He divided the group into male and female camps and left them on an island.
After a few days the men had a water-tight shelter, a campfire with reserves of wood, they were hunting and fishing and generally dealing with the hardships. To be fair they didn't all get along but they worked together in common interest.
The women quickly split into cliques and invested their time and energy in rivalry. They built no shelter. They mostly slept and sunbathed. Half the group decided to go off on a recce. They spent 3 or 4 days totally lost and eventually made it back to camp with no intel, food or other resources - but lots of new causes for division.
Then the weather changed. The men were warm and dry and had food. The women were soaked, cold and hungry. They trekked to the men's camp and cried a lot.
The women had been supplied with a fishing net. They had caught nothing. The men offered to take the net, catch fish and share them with the women. The women told the men to f. off. The women went hungry.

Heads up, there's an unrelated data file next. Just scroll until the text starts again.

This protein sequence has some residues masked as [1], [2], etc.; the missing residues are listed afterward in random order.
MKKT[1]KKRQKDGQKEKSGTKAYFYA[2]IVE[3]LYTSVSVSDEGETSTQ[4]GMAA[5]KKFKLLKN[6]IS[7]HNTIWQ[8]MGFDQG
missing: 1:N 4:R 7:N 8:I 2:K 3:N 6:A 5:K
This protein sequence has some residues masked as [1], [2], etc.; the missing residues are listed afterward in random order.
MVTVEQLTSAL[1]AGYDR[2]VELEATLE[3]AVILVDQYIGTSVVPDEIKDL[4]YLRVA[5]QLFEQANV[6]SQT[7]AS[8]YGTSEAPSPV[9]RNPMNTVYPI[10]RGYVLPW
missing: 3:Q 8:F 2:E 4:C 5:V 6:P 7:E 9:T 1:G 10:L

To be fair there are women who could perform as well as many men in similar circumstances - there are one or two female candidates in the latest series of 'Who Dares Wins' who are very impressive. In general the results of the Bear Grylls experiment was entirely predictable. The best grouping would undoubtedly be a mix of male and female members but if it is single-sex, only one of those groups will survive.
Our brains evolved over hundreds of thousands of years on the Savannah where the ability to hunt, fight and navigate on the one hand, and nurture infants on the other, was a matter of life-and-death.